8. Manual lymphatic drainage for stress reduction
  9. Effect of lymphatic drainage maneuvers on the nervous system
  10. Effectiveness of kinesiotaping after total knee arthroplasty


1. An article, titled UVA Identifies Brain’s Lymphatic Vessels as New Avenue to Treat Multiple Sclerosis, published in UVAToday in Sept 2018, suggests: Lymphatic vessels that clean the brain of harmful material play a crucial role in the development and progression of multiple sclerosis. 

2.  An article published in Arthritis & Rheumatology in Aug 2020 titled Altered Lymphatic Vessel Anatomy and Markedly Diminished Lymph Clearance in Affected hands of Patients with Active Rheumatoid Arthritis concludes; Lymphatic drainage in the hands of RA patients with active disease was reduced compared to controls. These findings provide a plausible mechanism for exacerbation of synovitis and joint damage.

3. A study, Effects of combining manual lymphatic drainage and kinesiotaping on pain, edema, and range of motion in patients with total knee replacement: a randomized clinical trial, published in International Journal of Rehabilitation Research in Aug 2020 concludes: the treatment with a combination kinesiotaping and lymphatic drainage provided better results on pain and edema observed as early as the first days after the intervention. No difference was found between kinesiotaping and lymphatic drainage individually.

4. A study titled The effect of manual lymphatic drainage on patient recovery after orthognathic surgery—a qualitative and 3-dimensional facial analysis, published in Oral Surgery, Oral Medicine, Oral Pathology and Oral Radiology in Nov 2020, concludes: No significant difference could be found between patients treated with or without MLD after orthognathic surgery with regard to swelling and pain.

5. A study, Effectiveness of four types of bandages and kinesio-tape for treating breast-cancer-related lymphedema: a randomized, single-blind, clinical trial, published in Clinical Rehabilitation in Jun 2020 concluded: simplified multilayer seems more effective and more comfortable than multilayer bandage. Cohesive bandage seems as effective as simplified multilayer and multilayer bandage. Kinesio taping seems the least effective.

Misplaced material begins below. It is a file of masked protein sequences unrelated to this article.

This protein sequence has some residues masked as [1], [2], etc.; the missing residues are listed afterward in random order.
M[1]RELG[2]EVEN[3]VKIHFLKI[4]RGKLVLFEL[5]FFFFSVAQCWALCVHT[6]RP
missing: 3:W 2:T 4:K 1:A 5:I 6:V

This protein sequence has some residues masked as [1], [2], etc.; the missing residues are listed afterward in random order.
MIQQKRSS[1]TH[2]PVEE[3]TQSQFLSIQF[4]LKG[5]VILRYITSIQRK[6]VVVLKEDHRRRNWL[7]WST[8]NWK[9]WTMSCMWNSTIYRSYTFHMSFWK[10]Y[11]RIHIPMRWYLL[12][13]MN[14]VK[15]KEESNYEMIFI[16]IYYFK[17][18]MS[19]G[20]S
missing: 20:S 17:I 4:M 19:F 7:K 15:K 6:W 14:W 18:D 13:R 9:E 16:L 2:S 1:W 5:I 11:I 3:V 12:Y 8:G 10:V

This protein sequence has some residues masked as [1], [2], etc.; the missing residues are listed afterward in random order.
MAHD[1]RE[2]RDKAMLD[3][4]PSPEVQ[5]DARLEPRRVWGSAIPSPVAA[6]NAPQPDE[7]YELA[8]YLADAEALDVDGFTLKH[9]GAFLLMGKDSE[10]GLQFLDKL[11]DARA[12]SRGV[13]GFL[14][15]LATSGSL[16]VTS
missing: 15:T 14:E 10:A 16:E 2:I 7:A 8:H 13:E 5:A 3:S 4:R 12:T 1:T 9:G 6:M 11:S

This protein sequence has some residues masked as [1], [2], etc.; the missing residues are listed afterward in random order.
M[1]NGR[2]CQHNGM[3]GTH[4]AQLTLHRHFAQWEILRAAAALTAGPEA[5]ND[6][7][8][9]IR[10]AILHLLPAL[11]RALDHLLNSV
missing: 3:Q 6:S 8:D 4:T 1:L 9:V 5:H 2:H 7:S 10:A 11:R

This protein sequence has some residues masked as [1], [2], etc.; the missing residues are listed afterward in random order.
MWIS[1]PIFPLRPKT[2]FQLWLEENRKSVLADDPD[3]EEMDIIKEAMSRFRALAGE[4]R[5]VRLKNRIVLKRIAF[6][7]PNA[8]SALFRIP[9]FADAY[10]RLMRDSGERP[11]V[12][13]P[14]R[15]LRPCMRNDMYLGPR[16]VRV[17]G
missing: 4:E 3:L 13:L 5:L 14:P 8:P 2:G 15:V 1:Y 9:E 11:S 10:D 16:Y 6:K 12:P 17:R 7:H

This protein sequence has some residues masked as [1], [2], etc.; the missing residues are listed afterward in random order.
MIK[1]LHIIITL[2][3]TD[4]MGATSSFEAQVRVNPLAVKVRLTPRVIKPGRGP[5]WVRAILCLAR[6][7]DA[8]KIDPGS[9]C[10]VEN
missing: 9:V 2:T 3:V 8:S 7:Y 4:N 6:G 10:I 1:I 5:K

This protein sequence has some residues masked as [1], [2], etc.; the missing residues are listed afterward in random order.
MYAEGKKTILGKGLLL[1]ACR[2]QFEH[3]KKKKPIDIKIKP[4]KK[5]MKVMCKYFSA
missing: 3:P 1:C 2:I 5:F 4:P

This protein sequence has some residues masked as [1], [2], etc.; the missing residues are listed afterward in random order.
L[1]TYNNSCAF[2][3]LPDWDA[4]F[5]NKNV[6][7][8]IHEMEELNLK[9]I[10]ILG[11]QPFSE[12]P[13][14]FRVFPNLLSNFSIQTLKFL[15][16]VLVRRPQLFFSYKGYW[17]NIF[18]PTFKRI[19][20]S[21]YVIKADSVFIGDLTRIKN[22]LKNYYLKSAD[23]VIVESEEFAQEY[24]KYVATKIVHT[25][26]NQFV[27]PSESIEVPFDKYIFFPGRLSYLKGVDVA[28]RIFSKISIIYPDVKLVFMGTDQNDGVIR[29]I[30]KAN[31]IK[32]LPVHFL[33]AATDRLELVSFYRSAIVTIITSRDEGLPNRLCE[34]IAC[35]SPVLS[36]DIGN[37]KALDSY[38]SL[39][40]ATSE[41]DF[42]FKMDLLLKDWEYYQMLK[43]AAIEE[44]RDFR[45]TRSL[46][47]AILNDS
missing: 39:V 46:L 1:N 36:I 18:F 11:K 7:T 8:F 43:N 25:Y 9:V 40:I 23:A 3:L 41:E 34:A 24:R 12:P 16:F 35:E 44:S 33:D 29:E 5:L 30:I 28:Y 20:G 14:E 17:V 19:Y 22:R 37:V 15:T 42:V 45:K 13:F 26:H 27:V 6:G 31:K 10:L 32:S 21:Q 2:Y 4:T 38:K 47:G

6. A study, Proprioceptive neuromuscular facilitation in the functionality and lymphatic circulation of the upper limb of women undergoing breast cancer treatment, published in Clinical Biomechanics in Dec 2020, concludes: proprioceptive neuromuscular facilitation favors an increase in muscle strength and range of motion, but not in lymphatic flow, in women undergoing surgical treatment for breast cancer.

7. A study titled Manual Lymphatic Drainage May Not Have an Additional Effect on the Intensive Phase of Breast Cancer-related Lymphedema: A Randomized Controlled Trial published in Lymphatic Research and Biology in Oct 2020 compared the results of two treatments—both included compressive multilayer bandaging and exercise. One group also received MLD before bandaging. The study findings indicated that both treatment approaches were effective in patients with breast cancer-related lymphedema. However, no additional effect of MLD was found with regard to percent reduction in arm volume in the intensive treatment period. 

8.  A study titled The effect of manual lymph drainage on the changes of autonomic nervous system and pain in stressed hospital office employees published in Journal of the Korea Society of Computer and Information in Nov 2020 and summarized in English found: there were significant differences in sympathetic nerve, parasympathetic nerve, and pain with manual lymphatic drainage. There were significant differences between groups for the sympathetic nerve, parasympathetic nerve, and pain. Therefore, manual lymphatic drainage is an effective intervention for reducing the stress and pain of stressed hospital office employees.

9. A study titled Effects of different neck manual lymphatic drainage maneuvers on the nervous, cardiovascular, respiratory and musculoskeletal systems in healthy students, published in Journal of Clinical Medicine Nov 2020, compared the effects in four groups—control, placebo, Vodder, and Godoy-- and found: no statistically significant differences were found between groups in descriptive data; neither in saturation of oxygen, diastolic blood pressure and cervical range of motion. Significant differences were found in favor of Vodder in heart rate diminution and in cardiac-rate-reduction. A significant difference in respiratory rate diminution is found in favor of the Godoy group in comparison with the control group. A significant difference is found in favor of the Godoy group in systolic blood pressure decrease even in pressure pain threshold. 

10. A study titled Effectiveness of Kinesio Taping on Pain and Function after Total Knee Arthroplasty, published in PJMHS in Dec 2020 compared standard physical therapy and standard physical therapy combined with kinesiotaping. The study concluded positive effects of treatment in both groups but the group that included kinesiotaping exhibited relatively greater improvements in terms of the mean difference of Numeric Pain Rating Scale and Lysholm Knee Scoring Scale. 

Here is some of the information I recently shared in my March newsletter. Each newsletter has a specific focus.  This month is focused on lymph and lymphatic drainage information. If you would be interested in receiving my newsletters, please head over to my contact page and sign up.